How Covid-19 spreads: finally conclusive proof about aerosol transmission?

A fierce scientific debate has taken place in recent months about the primary cause of Covid-19 transmission. The idea that the virus is primarily transmitted through droplets when people cough or sneeze now seems conclusively refuted by a study explaining the role of aerosols – tiny particles suspended in the air. This new insight may lead to a reorientation of government measures.



Lindsey Marr has been among the scientists who have insisted for several months that the corona virus can be spread – possibly even primarily – by tiny particles suspended in the air, the so-called aerosols. Early on in the Covid-19 crisis, she therefore argued that the scientific community should not be so quick to dismiss airborne transmissions as a possible route for the virus to spread.

Instead, the WHO and others have focused for a long time on transmission via direct contact or objects. It was only this month that the WHO finally revised its position, acknowledging the important role of aerosols. In an interview with The Cut, Marr does not seem surprised, explaining that she saw there was a scientific void in the area of transmissions of viruses through the air because she knew there is only a very small number of people who work on this in the world. A recent article in The Lancet by Kevin Fennelly, Marr notes, almost brought tears to her eyes because of its correct analysis and interpretation of aerosol transmission.

Marr has conveniently summarized the study’s findings. The authors of the study start by describing the current guidelines, namely that social distancing is key in preventing the spread of the virus, based on the idea that the virus is transmitted through droplets when people cough or sneeze. The article refutes this position, for example by noting that “there is no evidence to support the concept that most respiratory infections are associated with primarily large droplet transmission. In fact, small particle aerosols are the rule, rather than the exception, contrary to current guidelines”. Also, “the logic that transmission within close proximity defines respiratory droplet spread is fallacious, as small particle aerosols are in the highest concentration close to patients and dissipate with distance”. Other key findings point at the importance of environmental factors such as air movement, temperature and humidity – factors that have generally been neglected so far.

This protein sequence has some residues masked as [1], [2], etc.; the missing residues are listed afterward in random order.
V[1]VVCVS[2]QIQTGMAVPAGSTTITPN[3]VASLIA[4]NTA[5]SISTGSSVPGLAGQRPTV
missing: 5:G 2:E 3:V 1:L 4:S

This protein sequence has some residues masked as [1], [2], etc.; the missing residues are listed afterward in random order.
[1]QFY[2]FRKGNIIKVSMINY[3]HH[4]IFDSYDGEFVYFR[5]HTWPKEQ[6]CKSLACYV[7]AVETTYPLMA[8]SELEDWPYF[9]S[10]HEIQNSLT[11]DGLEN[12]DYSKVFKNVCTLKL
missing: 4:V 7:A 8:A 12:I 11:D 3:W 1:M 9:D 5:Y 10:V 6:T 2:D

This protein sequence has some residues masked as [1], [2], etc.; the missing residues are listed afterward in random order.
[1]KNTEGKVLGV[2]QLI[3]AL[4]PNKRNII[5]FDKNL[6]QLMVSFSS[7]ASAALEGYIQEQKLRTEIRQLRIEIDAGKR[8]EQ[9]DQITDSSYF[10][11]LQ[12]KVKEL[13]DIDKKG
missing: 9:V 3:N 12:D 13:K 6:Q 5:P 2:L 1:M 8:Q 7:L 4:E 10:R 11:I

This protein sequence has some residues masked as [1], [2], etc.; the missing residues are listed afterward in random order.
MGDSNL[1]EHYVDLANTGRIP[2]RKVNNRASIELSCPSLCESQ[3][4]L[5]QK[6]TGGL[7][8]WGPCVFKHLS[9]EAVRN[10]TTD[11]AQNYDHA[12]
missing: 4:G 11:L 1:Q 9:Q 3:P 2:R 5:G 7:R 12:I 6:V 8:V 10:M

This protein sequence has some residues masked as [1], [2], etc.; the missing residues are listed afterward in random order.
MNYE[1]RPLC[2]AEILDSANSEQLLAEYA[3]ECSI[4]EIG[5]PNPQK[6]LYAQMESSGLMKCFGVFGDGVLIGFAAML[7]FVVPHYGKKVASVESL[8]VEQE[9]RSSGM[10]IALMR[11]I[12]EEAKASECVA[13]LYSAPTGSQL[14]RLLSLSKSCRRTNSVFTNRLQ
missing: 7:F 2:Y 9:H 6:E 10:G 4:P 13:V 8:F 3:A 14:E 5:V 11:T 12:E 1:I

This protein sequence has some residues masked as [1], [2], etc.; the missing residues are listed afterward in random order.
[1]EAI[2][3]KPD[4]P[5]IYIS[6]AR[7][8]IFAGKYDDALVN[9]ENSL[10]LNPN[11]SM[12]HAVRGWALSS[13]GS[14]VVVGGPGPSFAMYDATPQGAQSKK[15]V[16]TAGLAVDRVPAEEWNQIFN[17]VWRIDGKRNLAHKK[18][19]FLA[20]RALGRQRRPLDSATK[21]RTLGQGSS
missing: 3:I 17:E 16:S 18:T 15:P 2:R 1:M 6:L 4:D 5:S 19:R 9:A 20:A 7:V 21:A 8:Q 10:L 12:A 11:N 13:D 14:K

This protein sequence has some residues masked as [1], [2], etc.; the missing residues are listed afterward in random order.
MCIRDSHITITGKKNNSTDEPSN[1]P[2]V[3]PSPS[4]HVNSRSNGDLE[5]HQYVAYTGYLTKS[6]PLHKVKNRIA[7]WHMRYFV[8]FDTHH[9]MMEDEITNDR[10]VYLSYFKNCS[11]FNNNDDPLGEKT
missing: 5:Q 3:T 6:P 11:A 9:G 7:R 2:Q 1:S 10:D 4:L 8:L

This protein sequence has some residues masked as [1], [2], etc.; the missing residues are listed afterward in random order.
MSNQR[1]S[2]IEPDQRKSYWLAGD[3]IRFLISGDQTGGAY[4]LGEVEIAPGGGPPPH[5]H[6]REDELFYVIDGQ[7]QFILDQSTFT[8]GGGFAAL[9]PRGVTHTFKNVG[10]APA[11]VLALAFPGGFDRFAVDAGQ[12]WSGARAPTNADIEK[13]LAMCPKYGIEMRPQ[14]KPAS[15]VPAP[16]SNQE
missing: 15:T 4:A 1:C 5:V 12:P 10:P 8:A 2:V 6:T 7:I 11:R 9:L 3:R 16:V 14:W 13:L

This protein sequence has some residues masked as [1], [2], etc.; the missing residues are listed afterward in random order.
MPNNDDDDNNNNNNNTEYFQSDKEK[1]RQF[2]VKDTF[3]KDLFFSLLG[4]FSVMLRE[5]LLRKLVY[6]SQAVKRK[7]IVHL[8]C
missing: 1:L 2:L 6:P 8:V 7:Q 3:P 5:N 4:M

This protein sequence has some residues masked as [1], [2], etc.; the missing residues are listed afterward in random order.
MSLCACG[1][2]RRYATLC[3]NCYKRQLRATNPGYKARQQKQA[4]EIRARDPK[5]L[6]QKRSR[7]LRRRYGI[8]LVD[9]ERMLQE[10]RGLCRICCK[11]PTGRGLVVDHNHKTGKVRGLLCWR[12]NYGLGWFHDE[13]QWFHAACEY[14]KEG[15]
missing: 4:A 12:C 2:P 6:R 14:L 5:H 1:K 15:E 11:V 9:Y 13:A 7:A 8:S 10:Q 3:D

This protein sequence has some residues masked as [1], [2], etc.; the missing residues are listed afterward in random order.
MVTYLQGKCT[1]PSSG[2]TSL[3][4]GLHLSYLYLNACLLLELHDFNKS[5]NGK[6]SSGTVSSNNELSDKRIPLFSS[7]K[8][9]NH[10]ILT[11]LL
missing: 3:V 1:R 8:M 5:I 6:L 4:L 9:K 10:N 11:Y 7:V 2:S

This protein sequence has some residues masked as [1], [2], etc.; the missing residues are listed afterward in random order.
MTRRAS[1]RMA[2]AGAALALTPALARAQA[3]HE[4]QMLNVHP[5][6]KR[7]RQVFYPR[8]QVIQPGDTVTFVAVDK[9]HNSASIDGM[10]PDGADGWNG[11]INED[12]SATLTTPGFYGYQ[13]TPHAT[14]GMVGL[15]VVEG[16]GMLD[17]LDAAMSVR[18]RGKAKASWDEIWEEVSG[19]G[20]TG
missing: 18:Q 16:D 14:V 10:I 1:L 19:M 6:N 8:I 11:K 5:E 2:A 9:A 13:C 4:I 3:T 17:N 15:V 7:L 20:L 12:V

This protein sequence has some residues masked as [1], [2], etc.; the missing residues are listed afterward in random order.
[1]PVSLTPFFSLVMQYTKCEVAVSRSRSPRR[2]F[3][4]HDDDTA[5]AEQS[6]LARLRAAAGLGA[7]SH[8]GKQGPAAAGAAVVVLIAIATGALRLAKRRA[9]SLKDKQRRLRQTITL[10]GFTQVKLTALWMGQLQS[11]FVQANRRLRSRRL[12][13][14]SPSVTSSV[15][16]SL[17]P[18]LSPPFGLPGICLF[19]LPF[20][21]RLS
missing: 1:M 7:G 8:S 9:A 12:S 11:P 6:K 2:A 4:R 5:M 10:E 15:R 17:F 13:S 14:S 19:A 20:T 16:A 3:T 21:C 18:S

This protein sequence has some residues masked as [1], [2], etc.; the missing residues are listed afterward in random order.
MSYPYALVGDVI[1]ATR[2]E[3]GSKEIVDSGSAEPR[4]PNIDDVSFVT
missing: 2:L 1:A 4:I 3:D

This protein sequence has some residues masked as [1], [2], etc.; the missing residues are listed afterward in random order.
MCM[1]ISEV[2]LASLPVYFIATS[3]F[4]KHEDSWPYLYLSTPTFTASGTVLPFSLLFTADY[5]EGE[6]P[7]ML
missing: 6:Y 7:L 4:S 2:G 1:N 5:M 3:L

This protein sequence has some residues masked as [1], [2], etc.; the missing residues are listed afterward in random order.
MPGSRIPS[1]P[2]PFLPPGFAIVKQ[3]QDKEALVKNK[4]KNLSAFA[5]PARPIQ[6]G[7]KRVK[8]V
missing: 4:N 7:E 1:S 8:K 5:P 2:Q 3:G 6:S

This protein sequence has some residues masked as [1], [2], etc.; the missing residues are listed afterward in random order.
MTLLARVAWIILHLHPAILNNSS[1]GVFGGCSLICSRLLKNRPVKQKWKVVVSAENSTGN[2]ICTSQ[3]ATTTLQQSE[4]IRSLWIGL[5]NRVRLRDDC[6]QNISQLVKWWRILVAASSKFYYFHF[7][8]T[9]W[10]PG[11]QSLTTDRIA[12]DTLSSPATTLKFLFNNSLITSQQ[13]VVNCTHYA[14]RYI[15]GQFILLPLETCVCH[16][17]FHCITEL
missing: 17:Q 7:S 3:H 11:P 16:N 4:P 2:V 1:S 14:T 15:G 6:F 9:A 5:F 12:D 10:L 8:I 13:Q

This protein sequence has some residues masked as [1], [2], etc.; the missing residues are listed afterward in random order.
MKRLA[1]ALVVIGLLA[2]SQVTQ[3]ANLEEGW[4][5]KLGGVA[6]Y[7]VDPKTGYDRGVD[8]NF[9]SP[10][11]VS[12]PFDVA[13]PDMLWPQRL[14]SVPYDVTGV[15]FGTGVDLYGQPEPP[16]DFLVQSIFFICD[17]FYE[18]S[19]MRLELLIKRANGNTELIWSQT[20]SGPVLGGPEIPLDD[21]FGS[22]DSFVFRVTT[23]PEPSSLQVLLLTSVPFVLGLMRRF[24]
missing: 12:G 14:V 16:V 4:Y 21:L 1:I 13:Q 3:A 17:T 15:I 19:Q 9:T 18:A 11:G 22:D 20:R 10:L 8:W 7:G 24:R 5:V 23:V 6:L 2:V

Although it now appears clear that aerosols are the most important cause of transmission, this is not to say that we cannot take a range of measures in addition to proper ventilation. On twitter, Marr tries to distill the new findings down. Her practical advise based on the scientific research is that we should be placing at least as much emphasis on distancing, masks and ventilation as we do on handwashing. Thus, we are advised to do the following: distancing, wear a mask, avoid crowds, avoid closed, poorly ventilated rooms, work to improve ventilation with outdoor air and/or good filtration in public buildings, and hygiene.

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